Someone I follow on Twitter posted this as the results were coming in: “I guess now we know for sure: White evangelicals are ‘white’ before they are ‘evangelical.’ Sad!”
That’s something else that was revealed by this election: that many, many, many White Protestants were willing to overlook the Republican candidate’s statements, and behaviours, and campaign promises that ran counter to biblical teachings, and cast their ballots for him.
This tweet suggests why that might be: that people’s identity is more closely tied to things like their skin colour, than to their participation in a community in which “There is no longer Jew or Greek, there is no longer slave or free, there is no longer male and female; for all of you are one in Christ Jesus.”
One of the things that this election revealed is that for many, Christian identity doesn’t run very deep. That churches and their leaders—and the list of evangelical leaders supporting the Republican ticket was a long and impressive one—have become so embedded in the culture, and the so-called ‘culture wars,’ political battles, that their Christian witness has become almost meaningless. For these folks, Christian is just a label of affiliation, like Republican.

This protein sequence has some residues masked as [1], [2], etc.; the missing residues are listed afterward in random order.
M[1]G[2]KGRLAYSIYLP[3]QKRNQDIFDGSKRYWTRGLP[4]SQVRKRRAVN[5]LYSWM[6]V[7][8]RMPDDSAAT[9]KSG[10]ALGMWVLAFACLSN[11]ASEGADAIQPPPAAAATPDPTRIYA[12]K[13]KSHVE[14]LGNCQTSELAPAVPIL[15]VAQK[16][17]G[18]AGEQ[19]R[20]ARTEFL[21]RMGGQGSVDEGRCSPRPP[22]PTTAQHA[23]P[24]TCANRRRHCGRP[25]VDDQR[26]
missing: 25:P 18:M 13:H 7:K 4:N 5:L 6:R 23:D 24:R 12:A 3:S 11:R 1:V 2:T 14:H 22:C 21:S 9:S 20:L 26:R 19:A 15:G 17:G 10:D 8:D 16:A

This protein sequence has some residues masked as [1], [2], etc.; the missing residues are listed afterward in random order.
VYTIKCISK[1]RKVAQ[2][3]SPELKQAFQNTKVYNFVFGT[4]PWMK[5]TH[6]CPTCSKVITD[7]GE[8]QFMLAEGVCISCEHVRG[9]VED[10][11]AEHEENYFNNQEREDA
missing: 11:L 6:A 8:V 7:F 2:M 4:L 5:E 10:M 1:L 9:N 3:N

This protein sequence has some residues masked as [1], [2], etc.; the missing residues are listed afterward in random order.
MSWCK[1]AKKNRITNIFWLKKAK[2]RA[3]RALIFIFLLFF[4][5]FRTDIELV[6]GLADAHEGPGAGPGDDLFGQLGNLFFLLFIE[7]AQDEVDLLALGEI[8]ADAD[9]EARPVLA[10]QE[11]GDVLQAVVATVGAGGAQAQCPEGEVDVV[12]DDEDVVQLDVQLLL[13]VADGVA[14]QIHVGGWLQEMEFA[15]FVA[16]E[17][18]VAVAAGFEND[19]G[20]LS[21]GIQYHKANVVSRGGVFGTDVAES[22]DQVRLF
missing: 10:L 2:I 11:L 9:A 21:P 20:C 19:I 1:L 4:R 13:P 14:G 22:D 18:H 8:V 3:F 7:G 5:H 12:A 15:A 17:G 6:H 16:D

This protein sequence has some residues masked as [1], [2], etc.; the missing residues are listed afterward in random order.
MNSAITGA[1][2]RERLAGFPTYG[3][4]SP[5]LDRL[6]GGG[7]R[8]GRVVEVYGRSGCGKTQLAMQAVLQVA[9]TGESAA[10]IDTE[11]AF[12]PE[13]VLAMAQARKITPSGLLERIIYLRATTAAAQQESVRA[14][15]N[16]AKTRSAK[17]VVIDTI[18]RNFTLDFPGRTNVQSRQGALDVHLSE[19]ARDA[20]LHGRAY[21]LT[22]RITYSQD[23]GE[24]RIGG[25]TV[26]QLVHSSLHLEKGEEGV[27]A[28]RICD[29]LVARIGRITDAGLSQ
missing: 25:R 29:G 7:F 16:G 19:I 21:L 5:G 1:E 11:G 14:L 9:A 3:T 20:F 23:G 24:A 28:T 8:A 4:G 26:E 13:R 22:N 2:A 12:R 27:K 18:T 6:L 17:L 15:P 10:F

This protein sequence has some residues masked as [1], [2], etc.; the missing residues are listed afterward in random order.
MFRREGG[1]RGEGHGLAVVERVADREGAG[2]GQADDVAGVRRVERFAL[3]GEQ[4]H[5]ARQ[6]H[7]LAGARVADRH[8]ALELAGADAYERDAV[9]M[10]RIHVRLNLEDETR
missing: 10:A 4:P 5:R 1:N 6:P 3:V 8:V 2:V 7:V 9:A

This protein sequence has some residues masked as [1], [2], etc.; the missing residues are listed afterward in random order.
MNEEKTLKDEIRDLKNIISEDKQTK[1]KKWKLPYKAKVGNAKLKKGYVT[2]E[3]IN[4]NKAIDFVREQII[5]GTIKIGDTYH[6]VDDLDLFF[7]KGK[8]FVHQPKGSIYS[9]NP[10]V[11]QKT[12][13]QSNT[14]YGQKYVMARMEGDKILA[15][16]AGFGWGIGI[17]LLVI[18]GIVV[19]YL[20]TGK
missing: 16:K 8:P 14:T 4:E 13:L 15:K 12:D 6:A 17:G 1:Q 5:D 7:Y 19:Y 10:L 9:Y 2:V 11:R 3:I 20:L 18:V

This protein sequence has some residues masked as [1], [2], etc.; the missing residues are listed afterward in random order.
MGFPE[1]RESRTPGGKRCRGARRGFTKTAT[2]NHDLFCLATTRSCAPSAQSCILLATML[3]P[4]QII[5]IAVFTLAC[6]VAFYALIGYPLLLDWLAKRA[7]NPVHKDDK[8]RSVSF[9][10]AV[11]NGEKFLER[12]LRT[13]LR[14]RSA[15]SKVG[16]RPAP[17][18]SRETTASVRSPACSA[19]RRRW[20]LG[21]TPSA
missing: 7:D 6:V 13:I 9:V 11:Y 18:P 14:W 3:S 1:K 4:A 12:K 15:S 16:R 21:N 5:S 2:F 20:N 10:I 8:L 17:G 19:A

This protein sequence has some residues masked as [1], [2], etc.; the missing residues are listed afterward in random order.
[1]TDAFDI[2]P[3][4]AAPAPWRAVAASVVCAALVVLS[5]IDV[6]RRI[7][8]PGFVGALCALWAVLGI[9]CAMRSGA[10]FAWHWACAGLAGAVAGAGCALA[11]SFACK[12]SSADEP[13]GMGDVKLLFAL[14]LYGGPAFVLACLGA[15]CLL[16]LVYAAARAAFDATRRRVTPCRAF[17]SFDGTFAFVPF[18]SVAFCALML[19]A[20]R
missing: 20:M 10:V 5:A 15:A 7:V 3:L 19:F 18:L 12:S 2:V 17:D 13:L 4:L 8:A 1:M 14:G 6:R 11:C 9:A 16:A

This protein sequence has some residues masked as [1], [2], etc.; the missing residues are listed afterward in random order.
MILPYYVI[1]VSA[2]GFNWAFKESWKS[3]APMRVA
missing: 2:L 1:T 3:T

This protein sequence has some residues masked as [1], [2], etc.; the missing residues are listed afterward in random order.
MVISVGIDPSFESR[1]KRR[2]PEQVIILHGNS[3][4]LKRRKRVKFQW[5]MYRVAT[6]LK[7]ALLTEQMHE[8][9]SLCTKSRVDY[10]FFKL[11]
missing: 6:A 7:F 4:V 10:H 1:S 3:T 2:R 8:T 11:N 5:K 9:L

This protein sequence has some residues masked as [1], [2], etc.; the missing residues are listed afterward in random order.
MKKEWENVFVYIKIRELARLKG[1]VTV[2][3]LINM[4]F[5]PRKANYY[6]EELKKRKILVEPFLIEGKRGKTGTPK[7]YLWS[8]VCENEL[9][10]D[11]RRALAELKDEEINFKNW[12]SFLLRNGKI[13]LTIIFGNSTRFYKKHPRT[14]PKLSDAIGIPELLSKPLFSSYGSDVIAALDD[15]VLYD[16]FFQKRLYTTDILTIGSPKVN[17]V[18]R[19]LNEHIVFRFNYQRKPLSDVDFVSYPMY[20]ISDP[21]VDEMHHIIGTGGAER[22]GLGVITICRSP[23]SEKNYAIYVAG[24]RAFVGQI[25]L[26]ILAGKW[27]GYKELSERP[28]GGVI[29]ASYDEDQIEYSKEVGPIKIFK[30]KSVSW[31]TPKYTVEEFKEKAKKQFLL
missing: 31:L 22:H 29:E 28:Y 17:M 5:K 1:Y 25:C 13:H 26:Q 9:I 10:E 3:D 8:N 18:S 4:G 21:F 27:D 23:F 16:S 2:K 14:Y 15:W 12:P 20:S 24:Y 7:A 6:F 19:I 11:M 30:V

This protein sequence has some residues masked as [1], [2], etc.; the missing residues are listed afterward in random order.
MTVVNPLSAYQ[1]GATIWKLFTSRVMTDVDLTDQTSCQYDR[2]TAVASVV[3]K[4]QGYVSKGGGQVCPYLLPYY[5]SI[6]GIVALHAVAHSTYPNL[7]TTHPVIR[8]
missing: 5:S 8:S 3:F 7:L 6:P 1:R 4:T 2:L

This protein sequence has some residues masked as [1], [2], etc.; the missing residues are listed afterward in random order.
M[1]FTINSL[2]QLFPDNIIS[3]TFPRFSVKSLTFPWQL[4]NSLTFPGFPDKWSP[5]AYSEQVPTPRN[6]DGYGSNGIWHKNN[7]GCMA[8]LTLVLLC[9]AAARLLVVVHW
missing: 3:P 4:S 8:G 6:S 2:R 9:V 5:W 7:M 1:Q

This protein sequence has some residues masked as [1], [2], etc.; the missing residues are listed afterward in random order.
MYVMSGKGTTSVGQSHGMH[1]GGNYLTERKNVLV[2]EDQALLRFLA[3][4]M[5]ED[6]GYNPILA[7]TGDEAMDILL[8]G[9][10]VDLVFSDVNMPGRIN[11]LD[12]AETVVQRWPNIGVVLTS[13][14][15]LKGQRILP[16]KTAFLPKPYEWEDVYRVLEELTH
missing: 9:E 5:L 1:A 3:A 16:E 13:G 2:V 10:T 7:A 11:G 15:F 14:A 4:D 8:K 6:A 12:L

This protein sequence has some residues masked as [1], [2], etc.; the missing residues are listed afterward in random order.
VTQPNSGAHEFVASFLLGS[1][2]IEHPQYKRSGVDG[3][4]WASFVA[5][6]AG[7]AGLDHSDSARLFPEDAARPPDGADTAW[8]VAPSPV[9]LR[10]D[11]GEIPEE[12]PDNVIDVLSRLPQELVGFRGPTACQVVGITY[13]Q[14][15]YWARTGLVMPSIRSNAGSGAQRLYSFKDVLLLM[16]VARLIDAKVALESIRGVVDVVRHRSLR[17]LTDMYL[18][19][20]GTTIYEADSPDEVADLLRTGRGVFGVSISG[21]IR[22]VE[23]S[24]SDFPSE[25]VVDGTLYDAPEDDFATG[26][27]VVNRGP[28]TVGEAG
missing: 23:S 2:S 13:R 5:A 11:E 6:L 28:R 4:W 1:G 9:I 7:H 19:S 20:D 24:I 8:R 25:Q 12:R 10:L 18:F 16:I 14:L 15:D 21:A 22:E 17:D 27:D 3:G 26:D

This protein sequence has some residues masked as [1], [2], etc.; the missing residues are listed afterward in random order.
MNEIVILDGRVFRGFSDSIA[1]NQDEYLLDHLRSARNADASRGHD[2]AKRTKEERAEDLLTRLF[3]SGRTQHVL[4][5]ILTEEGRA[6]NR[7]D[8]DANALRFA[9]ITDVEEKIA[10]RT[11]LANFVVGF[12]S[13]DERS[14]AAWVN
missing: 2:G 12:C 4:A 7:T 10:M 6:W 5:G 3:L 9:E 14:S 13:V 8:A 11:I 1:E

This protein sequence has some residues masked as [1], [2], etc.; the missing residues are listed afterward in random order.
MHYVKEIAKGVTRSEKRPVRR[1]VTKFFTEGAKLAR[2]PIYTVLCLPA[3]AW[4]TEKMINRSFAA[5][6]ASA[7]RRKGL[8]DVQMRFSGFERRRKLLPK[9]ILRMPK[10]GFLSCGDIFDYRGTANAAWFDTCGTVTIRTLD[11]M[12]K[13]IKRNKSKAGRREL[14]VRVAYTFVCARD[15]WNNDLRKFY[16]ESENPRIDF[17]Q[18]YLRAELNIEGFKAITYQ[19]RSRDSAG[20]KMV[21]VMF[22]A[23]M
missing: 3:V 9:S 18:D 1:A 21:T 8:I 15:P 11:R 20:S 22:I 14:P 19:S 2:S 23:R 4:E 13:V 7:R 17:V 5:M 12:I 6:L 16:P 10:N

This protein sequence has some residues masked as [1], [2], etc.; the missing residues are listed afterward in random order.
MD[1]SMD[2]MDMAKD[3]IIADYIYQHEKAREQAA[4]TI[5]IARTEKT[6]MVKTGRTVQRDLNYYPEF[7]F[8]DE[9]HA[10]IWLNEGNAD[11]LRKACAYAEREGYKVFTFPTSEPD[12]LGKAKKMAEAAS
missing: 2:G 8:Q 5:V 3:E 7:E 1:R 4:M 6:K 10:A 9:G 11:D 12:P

This election also revealed that there is great pain, and there are great social divides in the United States, between those who embrace the possibilities of a rich and diverse and different future for the country, and those who hold tightly to an earlier vision of the country. And these issues don’t just exist in the United States; we see the same forces in the Brexit vote in Britain, and in political developments in Europe. In Canada, our political life draws from those two sources, and so these are issues for our common life as well.
Women, people of color, LGBTQ people, immigrants: members of these groups are only too happy to say goodbye to a political and social order in which White people, and white males in particular, were dominant. White people, particularly those whose worlds have been devastated by the loss of good-paying jobs and opportunities, are understandably less enthused about these massive social changes.
What this election revealed is that these two social groupings have grown increasingly distant from one another, to the point that they now occupy almost two different worlds, parallel universes in which each listens to their own media and sources of information. These two groups now eye each other with hostility, suspicion, and contempt.
a profound need for reconciliation
This election revealed a profound need for reconciliation, which I think is true in our society as well. As Christians, this is part of our DNA; we are called to love one another across our differences. We’ve heard stories in the past few weeks about Jesus eating with tax collectors and sinners and saving Zacchaeus. As Christians, we’re not permitted the luxury of hating our enemies, or writing off those we disagree with.